Using publicly available data from the Robert Woods Johnson Foundation and from state health departments, I carry out regression modeling to predict populations’ ill-health. This technique accounts for county demographic differences while weeding out non-significant factors. This leaves only variables statistically tied to increased disease and death.

Since Speaker Ryan holds dramatic sway in Obamacare’s success or failure, I recently scrutinized death rates in his county and state.

In brief, my analysis predicts that death from heart disease, congenital malformations, colon cancer and breast cancer will increase as counties’ uninsured rates increase.

Specifically, for each 1-percent increase in Wisconsin counties’ uninsured adult rates, deaths from heart disease, malformations, breast cancer and colon cancer would increase respectively by 3.6, 0.15, 0.66 and 0.44 per 100,000 people of each Wisconsin county.

Applying this to Rock County’s 2015 population (160,727) that would be about 8 more deaths for each 1 percent increase; for the state’s 5.8 million people, about 280 more deaths.

Under Obamacare, Wisconsin’s uninsured rate dropped 3.7 percent between 2010 and 2015, from 9.4 percent to 5.7 percent. Let’s say Obamacare’s reversal would increase the uninsured rate by the same amount.

This 3.7 percent increase would annually yield about 30 more Rock County and 1,036 more statewide deaths from just these four causes—without even counting all other disease deaths.

That’s about the size of a typical classroom and a typical high school. If a tornado suddenly killed 1,036 people in a community, it would be a catastrophe. Sadly, this many deaths would occur—silently, covertly—every year.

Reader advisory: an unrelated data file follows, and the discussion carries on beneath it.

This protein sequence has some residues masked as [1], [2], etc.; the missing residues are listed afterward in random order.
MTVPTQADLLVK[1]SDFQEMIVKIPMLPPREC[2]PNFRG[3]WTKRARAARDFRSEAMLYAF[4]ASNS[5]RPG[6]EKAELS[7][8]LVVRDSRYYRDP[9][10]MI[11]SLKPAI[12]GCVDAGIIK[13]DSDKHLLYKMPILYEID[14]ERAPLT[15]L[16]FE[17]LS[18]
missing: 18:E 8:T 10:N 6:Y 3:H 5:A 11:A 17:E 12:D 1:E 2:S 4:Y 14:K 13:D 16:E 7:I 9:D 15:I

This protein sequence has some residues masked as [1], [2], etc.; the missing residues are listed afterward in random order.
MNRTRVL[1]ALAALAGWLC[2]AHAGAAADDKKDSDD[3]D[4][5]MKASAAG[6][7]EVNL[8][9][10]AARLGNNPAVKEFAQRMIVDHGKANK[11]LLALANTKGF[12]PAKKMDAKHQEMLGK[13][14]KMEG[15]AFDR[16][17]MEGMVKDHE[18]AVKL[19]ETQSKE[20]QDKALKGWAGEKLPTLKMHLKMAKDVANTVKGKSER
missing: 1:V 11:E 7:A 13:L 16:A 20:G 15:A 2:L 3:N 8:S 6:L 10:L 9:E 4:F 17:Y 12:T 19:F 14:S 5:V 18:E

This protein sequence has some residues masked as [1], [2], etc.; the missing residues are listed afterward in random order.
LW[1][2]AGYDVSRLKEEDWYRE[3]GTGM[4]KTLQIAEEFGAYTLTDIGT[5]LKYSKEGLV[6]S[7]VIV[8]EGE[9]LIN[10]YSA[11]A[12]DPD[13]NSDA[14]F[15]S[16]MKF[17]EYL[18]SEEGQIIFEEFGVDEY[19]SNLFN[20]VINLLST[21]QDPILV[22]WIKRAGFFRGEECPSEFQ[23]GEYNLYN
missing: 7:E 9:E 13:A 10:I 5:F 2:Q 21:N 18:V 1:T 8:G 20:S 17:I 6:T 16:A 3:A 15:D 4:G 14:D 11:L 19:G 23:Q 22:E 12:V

As a family physician, I work to prevent such deaths daily. This involves counseling patients on healthy eating, providing them regular cancer screening, controlling patients’ blood pressure and cholesterol levels, and helping them quit smoking, manage their weight and moderate their alcohol intake.

But prevention requires regular doctor visits, and regular visits are unaffordable for most people without health insurance.

How can uninsured people get health insurance? Through Obamacare.

Since 2010, about 211,000 Wisconsinites have signed up for this program’s insurance plans, and uninsured rates dropped.

Regrettably, even more is at stake than illness and death related to worsening uninsured rates.

Doctor visits would be more expensive even with health insurance because Obamacare’s individual mandate puts more healthy people into the risk pool.

Obamacare would likely collapse.

Thus, free preventive services would disappear. About 2.5 million Wisconsinites would again face pre-existing condition labeling, preventing coverage.

Wisconsin Medicare beneficiaries could lose the $1,000 donut-hole support. And 75 percent of Medicare beneficiaries could lose free preventive services.

Many in our counties, states and nation are already sick. With collapse of the Affordable Care Act’s individual mandate, we could all become a lot sicker.

I hope that’s not what Speaker Ryan wants for Rock County.